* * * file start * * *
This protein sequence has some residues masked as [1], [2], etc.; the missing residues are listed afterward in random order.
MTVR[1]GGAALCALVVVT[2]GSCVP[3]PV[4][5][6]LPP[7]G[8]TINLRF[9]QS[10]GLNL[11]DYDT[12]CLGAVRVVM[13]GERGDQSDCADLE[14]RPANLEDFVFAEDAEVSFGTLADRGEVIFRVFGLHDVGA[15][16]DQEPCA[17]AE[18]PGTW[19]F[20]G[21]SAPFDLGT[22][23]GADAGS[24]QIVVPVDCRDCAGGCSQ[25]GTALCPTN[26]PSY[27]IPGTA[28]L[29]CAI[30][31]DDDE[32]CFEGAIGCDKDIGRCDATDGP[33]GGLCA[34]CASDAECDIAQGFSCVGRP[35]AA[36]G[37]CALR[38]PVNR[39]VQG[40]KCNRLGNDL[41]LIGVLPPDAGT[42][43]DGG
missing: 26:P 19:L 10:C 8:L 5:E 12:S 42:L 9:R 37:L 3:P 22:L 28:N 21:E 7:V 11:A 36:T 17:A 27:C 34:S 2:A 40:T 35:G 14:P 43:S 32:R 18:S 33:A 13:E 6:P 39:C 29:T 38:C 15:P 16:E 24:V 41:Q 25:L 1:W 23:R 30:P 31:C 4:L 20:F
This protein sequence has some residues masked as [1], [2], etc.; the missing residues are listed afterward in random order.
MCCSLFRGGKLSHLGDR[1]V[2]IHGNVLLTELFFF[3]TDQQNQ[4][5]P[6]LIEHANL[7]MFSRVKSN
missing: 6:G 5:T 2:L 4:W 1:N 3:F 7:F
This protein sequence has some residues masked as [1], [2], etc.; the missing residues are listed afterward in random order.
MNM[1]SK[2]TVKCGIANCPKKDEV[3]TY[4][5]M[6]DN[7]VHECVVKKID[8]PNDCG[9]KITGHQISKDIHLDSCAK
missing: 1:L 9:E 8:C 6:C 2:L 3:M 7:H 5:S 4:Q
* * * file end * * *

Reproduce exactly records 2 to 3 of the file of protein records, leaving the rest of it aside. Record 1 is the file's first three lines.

This protein sequence has some residues masked as [1], [2], etc.; the missing residues are listed afterward in random order.
MCCSLFRGGKLSHLGDR[1]V[2]IHGNVLLTELFFF[3]TDQQNQ[4][5]P[6]LIEHANL[7]MFSRVKSN
missing: 6:G 5:T 2:L 4:W 1:N 3:F 7:F
This protein sequence has some residues masked as [1], [2], etc.; the missing residues are listed afterward in random order.
MNM[1]SK[2]TVKCGIANCPKKDEV[3]TY[4][5]M[6]DN[7]VHECVVKKID[8]PNDCG[9]KITGHQISKDIHLDSCAK
missing: 1:L 9:E 8:C 6:C 2:L 3:M 7:H 5:S 4:Q